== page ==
Perhaps this week I should title the blog, “Jinja Honeymoon, Week 3.” Early in the week the kids were sitting with me in the living area of the house where we are staying. I adjusted my voice to a serious tone, which they noticed immediately. “I’ll ask a question and I want Joshua to answer first. You need to be very honest with me.”
“Given what you’ve seen so far, do you think you can stay here in Uganda until the end of 2014?”
Joshua immediately broke my tension, “Oh, yeah. It’s not like I thought it would be. Staying here doesn’t seem like a problem at all.” The girls’ answers were similar.
His answer includes the experiences of living out of suitcases for four weeks, killing numerous insects and a small rodent in the house, adjusting to dirt and lack of cleanliness, the change of food, culture, showers, power and heat.
Obviously we all miss our family and friends, for sure. And while his answer was quite encouraging, I tend to be quite the skeptic. So I’m willing to give it more time. I mentioned how the next months may be challenging at times with various difficulties and that it’s usually at that time that North Carolina will tug on us. But I praise God for His preparing us and the kids for this transition.
This past week I have been quite encouraged to see how other children in various settings have responded to our teens. Alexis and Brittany babysat a young 3-year old adopted son (Jeremiah) of one of our team members while the child’s mother (Anna) and Michelle went out for a coffee and Anna showed Michelle the market – the market is an experience of a life time!
Joshua threw Frisbee and football with the caretaker’s son, Timothy, here this week.
Both kids really enjoyed that time together. Timothy had such a big smile. Later in the week when Joshua returned from town with Michelle and the girls, Timothy’s younger brother, Steven, age 3, came up to Joshua, bent both knees, lowered his head and held out his hand. This three year-old honored Joshua out of respect. Someone, probably Steven’s father, Moses, had taught him a powerful way to show respect. Although the gesture was not necessary, it is evident relationships are starting to form.
At church today an eleven year-old local girl, Christine, came up to Alexis, knelt down next to her and put her head in Alexis’ lap as the congregation sat during one of the prayers. Christine stayed with Alexis during the service, at times both arms around Alexis, playing with her necklace, hands and hair, and sitting in her lap. At the end of the service I look over and Brittany is holding Anna, who will be three in July. Anna is our teammates, Chris and Jane Sperling’s only daughter.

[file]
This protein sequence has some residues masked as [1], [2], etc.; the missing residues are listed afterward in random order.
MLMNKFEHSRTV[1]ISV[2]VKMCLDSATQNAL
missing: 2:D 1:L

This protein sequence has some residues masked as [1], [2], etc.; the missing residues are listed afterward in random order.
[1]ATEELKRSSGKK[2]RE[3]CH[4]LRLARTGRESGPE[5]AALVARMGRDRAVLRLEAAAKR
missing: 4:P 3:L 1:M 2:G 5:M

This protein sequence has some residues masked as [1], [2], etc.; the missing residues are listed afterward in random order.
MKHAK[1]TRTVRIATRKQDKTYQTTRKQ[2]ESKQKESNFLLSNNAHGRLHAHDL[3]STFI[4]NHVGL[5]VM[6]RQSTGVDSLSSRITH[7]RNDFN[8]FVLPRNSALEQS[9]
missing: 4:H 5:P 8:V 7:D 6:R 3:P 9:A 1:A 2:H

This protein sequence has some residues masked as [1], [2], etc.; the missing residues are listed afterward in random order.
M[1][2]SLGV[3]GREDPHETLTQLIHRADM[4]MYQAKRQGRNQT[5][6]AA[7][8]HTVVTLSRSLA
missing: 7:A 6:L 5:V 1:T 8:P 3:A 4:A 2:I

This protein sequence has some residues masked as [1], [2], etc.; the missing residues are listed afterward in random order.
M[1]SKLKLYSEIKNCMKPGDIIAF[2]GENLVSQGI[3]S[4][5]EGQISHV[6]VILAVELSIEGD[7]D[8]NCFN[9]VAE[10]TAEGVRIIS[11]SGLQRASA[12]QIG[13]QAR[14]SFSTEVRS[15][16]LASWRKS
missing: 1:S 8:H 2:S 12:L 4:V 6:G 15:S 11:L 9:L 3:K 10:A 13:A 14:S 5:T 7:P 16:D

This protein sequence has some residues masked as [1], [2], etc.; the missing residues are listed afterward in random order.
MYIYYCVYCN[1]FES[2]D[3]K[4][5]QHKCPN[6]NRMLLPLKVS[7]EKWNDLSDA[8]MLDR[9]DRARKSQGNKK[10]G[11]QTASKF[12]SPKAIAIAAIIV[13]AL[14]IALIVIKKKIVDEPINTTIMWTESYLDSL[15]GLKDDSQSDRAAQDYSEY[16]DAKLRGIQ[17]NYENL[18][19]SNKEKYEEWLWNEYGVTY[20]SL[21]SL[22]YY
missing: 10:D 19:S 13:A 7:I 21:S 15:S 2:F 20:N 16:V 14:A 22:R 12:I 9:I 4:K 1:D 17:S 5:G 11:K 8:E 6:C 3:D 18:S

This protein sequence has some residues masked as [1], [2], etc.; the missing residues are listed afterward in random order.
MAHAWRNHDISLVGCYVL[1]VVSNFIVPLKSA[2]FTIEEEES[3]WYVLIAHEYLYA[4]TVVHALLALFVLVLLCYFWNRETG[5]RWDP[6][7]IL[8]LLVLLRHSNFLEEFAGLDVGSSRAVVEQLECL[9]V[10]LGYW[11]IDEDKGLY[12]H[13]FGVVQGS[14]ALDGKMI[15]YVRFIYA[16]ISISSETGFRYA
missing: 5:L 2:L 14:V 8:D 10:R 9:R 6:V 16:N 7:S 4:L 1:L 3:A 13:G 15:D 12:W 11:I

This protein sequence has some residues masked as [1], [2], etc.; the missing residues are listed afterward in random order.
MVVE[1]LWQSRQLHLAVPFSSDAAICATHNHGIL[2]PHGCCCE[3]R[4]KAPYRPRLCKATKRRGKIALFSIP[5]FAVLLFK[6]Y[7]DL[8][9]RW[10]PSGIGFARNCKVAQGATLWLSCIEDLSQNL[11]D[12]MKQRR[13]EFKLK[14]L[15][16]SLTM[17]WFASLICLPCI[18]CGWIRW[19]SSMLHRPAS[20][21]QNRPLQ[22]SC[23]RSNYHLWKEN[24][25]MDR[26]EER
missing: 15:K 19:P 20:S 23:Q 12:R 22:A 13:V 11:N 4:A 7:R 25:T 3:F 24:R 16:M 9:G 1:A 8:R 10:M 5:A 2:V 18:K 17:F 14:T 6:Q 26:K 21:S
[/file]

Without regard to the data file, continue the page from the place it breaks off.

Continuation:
So the children seem to be fitting in and adjusting well. Again, I praise God for His goodness in making the preparations. Yesterday they enjoyed some video chat time on Gmail with some friends from back in Marion.
Other transitions continue to happen as well. Michelle is starting to cook more. We have eaten in local restaurants more than usual during the first few weeks while we adjust and settle. At home our meals have consisted of the following:
Breakfast is easy – fresh pineapple, mango, papaya and / or banana and bread with some jam and / or eggs and water, juice or coffee. Water has to be bottled or boiled. Lunch consists mainly of sandwiches – usually groundnut (peanut butter) and jelly sandwiches, fruit or leftovers from the night before. Supper has been rice with various sauces or beans, pasta, fresh vegetables or something like fried cabbage dressed up with hot dogs. Michelle treated us to mango salsa, fresh avocado dip (from the tree in the backyard) and chips a couple nights ago – thanks to recipes from our teammate, Tamara Boone.
The variety of foods and number of prepared foods do not exist here like the States. Items differ in price and can be expensive, while others are similar or cheaper than the US.
We have started language training, learning Luganda. I was able to find a downloadable DVD from Amazon before leaving the States. It seems the family is picking up the language quickly, and enjoying it. They like the Lugandan word for toast, which consists of two words meaning “bread” and “fire.”
Josh started school back two weeks ago. Since he was out of school for our transition here, he will be working through the summer and into the fall.
Today, the power went out from 4:30 am until after we returned from church. Power outages really haven’t been bad since we arrived. And today, I drove the Boones vehicle to church, without an accident – dodging potholes, botas (motorcycles), pedestrians, bicycles, all the while driving on the left side of the road, which was a challenge. I am thankful nothing significant happened.
Tomorrow our girls will be going with Anna, our Equip Uganda team member from Oregon, to visit three or four Childrens’ ministries. They are looking for a place to volunteer their time. Half the population in Uganda is fifteen (15) years-old or less.
Tomorrow Samuel returns here (see Samuel’s story by clicking on the word, Relationships), and I look forward to seeing and listening to him. I continue work (more about that in a future post), language training, learning the culture and visiting different places, like our Farming God’s Way project this Friday outside Jinja.
“Weraba.” (Pronounced “Wehr ah bah” Luganda for “Good-bye”). All the best (and the best is Jesus!)